The cursor blinks at you, nudging you to continue typing, but the combination of your eyes drooping and the itch to do something else feels overwhelming. You’ve already procrastinated enough today. Your bedroom can only be cleaned so many times, and you’ve already checked Facebook, Twitter, and your email twice in the past half-hour.

“Discipline is choosing between what you want now and what you want most.”

You’re a writer. You know how to get the job done; it’s the motivation that’s lagging. Let’s look at some different factors.

Your story no longer excites you

For me, this usually happens just on the other side of the midpoint, roughly 55% into the book. About then, I usually start envying short story writers. It’s when the thrill of the beginning and even the spike of the midpoint event wears off, and I have to begin laying the ground work for the finale, but it’s not yet to the exciting build-up for the ending climax.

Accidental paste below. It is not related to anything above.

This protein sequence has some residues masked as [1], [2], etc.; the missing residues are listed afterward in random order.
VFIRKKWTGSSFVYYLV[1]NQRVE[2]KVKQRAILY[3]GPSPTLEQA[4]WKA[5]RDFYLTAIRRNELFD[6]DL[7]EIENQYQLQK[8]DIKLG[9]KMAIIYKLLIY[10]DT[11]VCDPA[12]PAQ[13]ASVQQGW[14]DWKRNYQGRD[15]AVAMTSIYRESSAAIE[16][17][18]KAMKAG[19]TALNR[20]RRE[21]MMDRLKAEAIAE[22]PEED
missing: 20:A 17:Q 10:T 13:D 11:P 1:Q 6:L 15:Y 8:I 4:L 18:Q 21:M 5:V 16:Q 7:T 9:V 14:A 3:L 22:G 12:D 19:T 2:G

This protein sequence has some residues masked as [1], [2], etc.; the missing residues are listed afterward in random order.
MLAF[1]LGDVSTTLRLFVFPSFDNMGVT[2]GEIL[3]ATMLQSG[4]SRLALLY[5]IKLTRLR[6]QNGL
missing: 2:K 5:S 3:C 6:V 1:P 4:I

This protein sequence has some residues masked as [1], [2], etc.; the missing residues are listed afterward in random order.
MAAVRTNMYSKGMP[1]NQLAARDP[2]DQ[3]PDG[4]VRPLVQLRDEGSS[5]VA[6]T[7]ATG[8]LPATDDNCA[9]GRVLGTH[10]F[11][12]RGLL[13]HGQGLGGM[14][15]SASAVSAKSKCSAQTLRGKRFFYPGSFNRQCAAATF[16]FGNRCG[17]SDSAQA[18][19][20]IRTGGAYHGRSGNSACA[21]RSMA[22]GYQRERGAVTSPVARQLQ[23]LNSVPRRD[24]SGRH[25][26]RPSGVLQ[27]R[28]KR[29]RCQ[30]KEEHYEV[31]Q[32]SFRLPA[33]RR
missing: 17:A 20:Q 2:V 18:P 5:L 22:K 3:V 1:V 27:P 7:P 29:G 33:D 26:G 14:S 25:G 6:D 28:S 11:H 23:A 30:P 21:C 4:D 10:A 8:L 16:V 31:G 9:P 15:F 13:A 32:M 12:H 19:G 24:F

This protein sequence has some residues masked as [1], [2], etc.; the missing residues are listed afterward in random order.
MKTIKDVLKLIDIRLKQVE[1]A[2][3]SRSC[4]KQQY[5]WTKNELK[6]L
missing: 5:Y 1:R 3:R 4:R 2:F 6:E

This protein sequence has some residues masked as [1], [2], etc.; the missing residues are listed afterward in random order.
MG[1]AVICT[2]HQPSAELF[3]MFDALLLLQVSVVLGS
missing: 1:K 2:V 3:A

Wherever it normally happens for you (and it could change from story to story), it can be a trial. Why does it happen? Here are a few possibilities:

  • You’ve already thought of the next story, and you’re more interested in starting the new one than finishing the current one
  • You hit a plot snag and aren’t looking forward to unraveling it
  • You realize that your story idea might not be as interesting as you thought it was
  • Self-doubt creeps in
  • Life got in the way of writing, and you’re not as emotionally connected
  • Something as simple as: it’s just not new and shiny anymore

The first one gets me every time.

To remedy many of the above, you could take a short break from writing to read your story from the beginning as if it was a finished product. Oftentimes, that brings about the romance for writing this particular piece again.

Whenever I daydream about the next project, I jot down all my ideas onto a pad of paper, but I promise myself not to start writing it until the current project is finished. That way, I have a treasure trove of tidbits to work on by the time I do transition.

Also, take a look at your writing schedule. If you wait until you have 4+ hours to write, try writing more often but in smaller chunks. It could be your method of attack that’s holding you back.

“Motivation is what gets you started. Habit is what keeps you going.” – Jim Rohn